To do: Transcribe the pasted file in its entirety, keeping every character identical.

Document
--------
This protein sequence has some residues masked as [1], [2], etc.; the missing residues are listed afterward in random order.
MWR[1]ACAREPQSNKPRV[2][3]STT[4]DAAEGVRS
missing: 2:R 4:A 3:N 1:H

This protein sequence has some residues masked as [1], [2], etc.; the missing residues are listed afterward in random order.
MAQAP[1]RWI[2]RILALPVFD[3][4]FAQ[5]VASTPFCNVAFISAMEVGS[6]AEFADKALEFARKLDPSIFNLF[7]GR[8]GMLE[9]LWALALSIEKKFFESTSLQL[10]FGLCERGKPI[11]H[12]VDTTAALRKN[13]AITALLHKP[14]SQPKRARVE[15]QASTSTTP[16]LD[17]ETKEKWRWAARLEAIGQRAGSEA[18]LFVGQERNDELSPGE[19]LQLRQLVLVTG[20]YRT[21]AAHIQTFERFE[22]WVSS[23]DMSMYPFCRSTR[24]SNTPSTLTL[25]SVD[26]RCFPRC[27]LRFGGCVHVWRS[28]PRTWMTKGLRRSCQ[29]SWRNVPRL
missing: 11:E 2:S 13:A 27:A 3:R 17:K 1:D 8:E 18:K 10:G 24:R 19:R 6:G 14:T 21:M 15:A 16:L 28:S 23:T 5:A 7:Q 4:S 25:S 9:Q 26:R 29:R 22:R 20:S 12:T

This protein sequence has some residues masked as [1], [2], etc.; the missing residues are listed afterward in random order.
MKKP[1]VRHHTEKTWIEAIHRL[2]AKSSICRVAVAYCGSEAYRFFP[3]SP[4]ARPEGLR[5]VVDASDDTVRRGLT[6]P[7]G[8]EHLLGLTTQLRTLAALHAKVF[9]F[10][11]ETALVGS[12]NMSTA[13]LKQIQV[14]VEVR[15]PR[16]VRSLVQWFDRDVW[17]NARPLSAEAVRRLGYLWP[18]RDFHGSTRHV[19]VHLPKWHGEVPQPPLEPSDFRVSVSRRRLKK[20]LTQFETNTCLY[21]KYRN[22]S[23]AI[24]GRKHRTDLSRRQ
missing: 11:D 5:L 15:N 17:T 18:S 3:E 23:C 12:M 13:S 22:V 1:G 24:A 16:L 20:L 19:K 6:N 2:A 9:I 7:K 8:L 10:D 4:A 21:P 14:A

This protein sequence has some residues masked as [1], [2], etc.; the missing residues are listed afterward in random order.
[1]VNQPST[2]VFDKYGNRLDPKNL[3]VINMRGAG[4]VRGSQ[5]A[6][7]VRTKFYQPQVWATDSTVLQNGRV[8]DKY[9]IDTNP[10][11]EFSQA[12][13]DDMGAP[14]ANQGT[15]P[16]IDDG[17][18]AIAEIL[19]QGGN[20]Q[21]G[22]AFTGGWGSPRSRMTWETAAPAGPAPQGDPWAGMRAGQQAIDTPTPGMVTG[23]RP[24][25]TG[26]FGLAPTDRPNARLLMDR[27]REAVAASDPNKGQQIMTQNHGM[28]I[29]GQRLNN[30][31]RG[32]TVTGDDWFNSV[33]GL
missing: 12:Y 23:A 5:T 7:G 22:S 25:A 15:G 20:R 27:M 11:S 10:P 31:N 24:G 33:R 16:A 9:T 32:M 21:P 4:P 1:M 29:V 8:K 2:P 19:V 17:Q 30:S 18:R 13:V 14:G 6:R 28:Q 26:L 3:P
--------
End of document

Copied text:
This protein sequence has some residues masked as [1], [2], etc.; the missing residues are listed afterward in random order.
MWR[1]ACAREPQSNKPRV[2][3]STT[4]DAAEGVRS
missing: 2:R 4:A 3:N 1:H

This protein sequence has some residues masked as [1], [2], etc.; the missing residues are listed afterward in random order.
MAQAP[1]RWI[2]RILALPVFD[3][4]FAQ[5]VASTPFCNVAFISAMEVGS[6]AEFADKALEFARKLDPSIFNLF[7]GR[8]GMLE[9]LWALALSIEKKFFESTSLQL[10]FGLCERGKPI[11]H[12]VDTTAALRKN[13]AITALLHKP[14]SQPKRARVE[15]QASTSTTP[16]LD[17]ETKEKWRWAARLEAIGQRAGSEA[18]LFVGQERNDELSPGE[19]LQLRQLVLVTG[20]YRT[21]AAHIQTFERFE[22]WVSS[23]DMSMYPFCRSTR[24]SNTPSTLTL[25]SVD[26]RCFPRC[27]LRFGGCVHVWRS[28]PRTWMTKGLRRSCQ[29]SWRNVPRL
missing: 11:E 2:S 13:A 27:A 3:R 17:K 1:D 8:E 18:K 10:G 24:R 19:R 6:G 14:T 21:M 15:A 16:L 28:S 23:T 5:A 7:Q 4:S 25:S 9:Q 26:R 29:R 22:R 20:S 12:T

This protein sequence has some residues masked as [1], [2], etc.; the missing residues are listed afterward in random order.
MKKP[1]VRHHTEKTWIEAIHRL[2]AKSSICRVAVAYCGSEAYRFFP[3]SP[4]ARPEGLR[5]VVDASDDTVRRGLT[6]P[7]G[8]EHLLGLTTQLRTLAALHAKVF[9]F[10][11]ETALVGS[12]NMSTA[13]LKQIQV[14]VEVR[15]PR[16]VRSLVQWFDRDVW[17]NARPLSAEAVRRLGYLWP[18]RDFHGSTRHV[19]VHLPKWHGEVPQPPLEPSDFRVSVSRRRLKK[20]LTQFETNTCLY[21]KYRN[22]S[23]AI[24]GRKHRTDLSRRQ
missing: 11:D 5:L 15:N 17:T 18:S 3:E 23:C 12:M 13:S 22:V 1:G 24:A 16:L 20:L 19:K 6:N 2:A 9:I 7:K 8:L 10:D 4:A 21:P 14:A

This protein sequence has some residues masked as [1], [2], etc.; the missing residues are listed afterward in random order.
[1]VNQPST[2]VFDKYGNRLDPKNL[3]VINMRGAG[4]VRGSQ[5]A[6][7]VRTKFYQPQVWATDSTVLQNGRV[8]DKY[9]IDTNP[10][11]EFSQA[12][13]DDMGAP[14]ANQGT[15]P[16]IDDG[17][18]AIAEIL[19]QGGN[20]Q[21]G[22]AFTGGWGSPRSRMTWETAAPAGPAPQGDPWAGMRAGQQAIDTPTPGMVTG[23]RP[24][25]TG[26]FGLAPTDRPNARLLMDR[27]REAVAASDPNKGQQIMTQNHGM[28]I[29]GQRLNN[30][31]RG[32]TVTGDDWFNSV[33]GL
missing: 12:Y 23:A 5:T 7:G 22:S 25:A 15:G 20:R 27:M 11:S 10:P 31:N 24:G 33:R 16:A 9:T 32:M 21:P 4:P 1:M 29:V 8:K 2:P 19:V 17:Q 30:S 18:R 13:V 14:G 6:R 28:Q 26:L 3:P